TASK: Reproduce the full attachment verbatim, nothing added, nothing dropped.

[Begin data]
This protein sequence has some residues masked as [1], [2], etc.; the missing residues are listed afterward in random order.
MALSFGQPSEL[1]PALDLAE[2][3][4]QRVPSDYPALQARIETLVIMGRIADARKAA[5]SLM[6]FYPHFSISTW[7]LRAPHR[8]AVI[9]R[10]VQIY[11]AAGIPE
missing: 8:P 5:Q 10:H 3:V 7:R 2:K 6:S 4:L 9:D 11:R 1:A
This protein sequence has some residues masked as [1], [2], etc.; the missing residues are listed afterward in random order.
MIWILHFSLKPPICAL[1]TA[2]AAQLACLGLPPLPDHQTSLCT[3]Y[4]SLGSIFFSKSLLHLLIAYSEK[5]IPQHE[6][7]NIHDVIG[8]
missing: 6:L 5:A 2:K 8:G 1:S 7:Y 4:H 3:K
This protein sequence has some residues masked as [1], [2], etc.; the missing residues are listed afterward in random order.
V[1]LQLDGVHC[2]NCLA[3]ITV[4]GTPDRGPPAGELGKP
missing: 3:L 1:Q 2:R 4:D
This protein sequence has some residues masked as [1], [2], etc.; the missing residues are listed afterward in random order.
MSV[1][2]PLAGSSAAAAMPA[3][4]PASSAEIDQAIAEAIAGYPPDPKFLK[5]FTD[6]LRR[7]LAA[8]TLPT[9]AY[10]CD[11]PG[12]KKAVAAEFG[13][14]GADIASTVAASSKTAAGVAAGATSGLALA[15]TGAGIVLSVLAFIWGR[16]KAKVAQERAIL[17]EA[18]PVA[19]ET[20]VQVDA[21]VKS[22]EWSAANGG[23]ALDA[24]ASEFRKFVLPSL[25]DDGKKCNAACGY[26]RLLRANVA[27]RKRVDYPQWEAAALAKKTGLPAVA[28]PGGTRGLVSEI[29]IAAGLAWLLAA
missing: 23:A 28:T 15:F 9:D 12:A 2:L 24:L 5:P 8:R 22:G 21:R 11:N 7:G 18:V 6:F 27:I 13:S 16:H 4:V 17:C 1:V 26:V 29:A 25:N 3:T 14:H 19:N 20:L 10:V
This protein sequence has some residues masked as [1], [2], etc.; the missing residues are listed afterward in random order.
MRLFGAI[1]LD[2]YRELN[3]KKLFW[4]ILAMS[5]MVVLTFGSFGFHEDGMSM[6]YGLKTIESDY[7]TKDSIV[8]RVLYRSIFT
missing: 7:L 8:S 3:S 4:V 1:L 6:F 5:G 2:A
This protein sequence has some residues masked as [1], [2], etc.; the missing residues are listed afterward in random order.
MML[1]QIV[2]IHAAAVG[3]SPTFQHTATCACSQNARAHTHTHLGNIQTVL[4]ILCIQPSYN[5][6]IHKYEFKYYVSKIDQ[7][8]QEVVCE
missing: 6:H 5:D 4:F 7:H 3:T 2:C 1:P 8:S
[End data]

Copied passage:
This protein sequence has some residues masked as [1], [2], etc.; the missing residues are listed afterward in random order.
MALSFGQPSEL[1]PALDLAE[2][3][4]QRVPSDYPALQARIETLVIMGRIADARKAA[5]SLM[6]FYPHFSISTW[7]LRAPHR[8]AVI[9]R[10]VQIY[11]AAGIPE
missing: 8:P 5:Q 10:H 3:V 7:R 2:K 6:S 4:L 9:D 11:R 1:A
This protein sequence has some residues masked as [1], [2], etc.; the missing residues are listed afterward in random order.
MIWILHFSLKPPICAL[1]TA[2]AAQLACLGLPPLPDHQTSLCT[3]Y[4]SLGSIFFSKSLLHLLIAYSEK[5]IPQHE[6][7]NIHDVIG[8]
missing: 6:L 5:A 2:K 8:G 1:S 7:Y 4:H 3:K
This protein sequence has some residues masked as [1], [2], etc.; the missing residues are listed afterward in random order.
V[1]LQLDGVHC[2]NCLA[3]ITV[4]GTPDRGPPAGELGKP
missing: 3:L 1:Q 2:R 4:D
This protein sequence has some residues masked as [1], [2], etc.; the missing residues are listed afterward in random order.
MSV[1][2]PLAGSSAAAAMPA[3][4]PASSAEIDQAIAEAIAGYPPDPKFLK[5]FTD[6]LRR[7]LAA[8]TLPT[9]AY[10]CD[11]PG[12]KKAVAAEFG[13][14]GADIASTVAASSKTAAGVAAGATSGLALA[15]TGAGIVLSVLAFIWGR[16]KAKVAQERAIL[17]EA[18]PVA[19]ET[20]VQVDA[21]VKS[22]EWSAANGG[23]ALDA[24]ASEFRKFVLPSL[25]DDGKKCNAACGY[26]RLLRANVA[27]RKRVDYPQWEAAALAKKTGLPAVA[28]PGGTRGLVSEI[29]IAAGLAWLLAA
missing: 23:A 28:T 15:F 9:D 12:A 2:L 24:L 5:P 8:R 22:G 21:R 11:N 7:G 18:V 6:F 27:I 13:S 16:H 4:V 17:C 1:V 26:V 29:A 25:N 3:T 14:H 19:N 20:L 10:V
This protein sequence has some residues masked as [1], [2], etc.; the missing residues are listed afterward in random order.
MRLFGAI[1]LD[2]YRELN[3]KKLFW[4]ILAMS[5]MVVLTFGSFGFHEDGMSM[6]YGLKTIESDY[7]TKDSIV[8]RVLYRSIFT
missing: 7:L 8:S 3:S 4:V 1:L 6:F 5:G 2:A
This protein sequence has some residues masked as [1], [2], etc.; the missing residues are listed afterward in random order.
MML[1]QIV[2]IHAAAVG[3]SPTFQHTATCACSQNARAHTHTHLGNIQTVL[4]ILCIQPSYN[5][6]IHKYEFKYYVSKIDQ[7][8]QEVVCE
missing: 6:H 5:D 4:F 7:H 3:T 2:C 1:P 8:S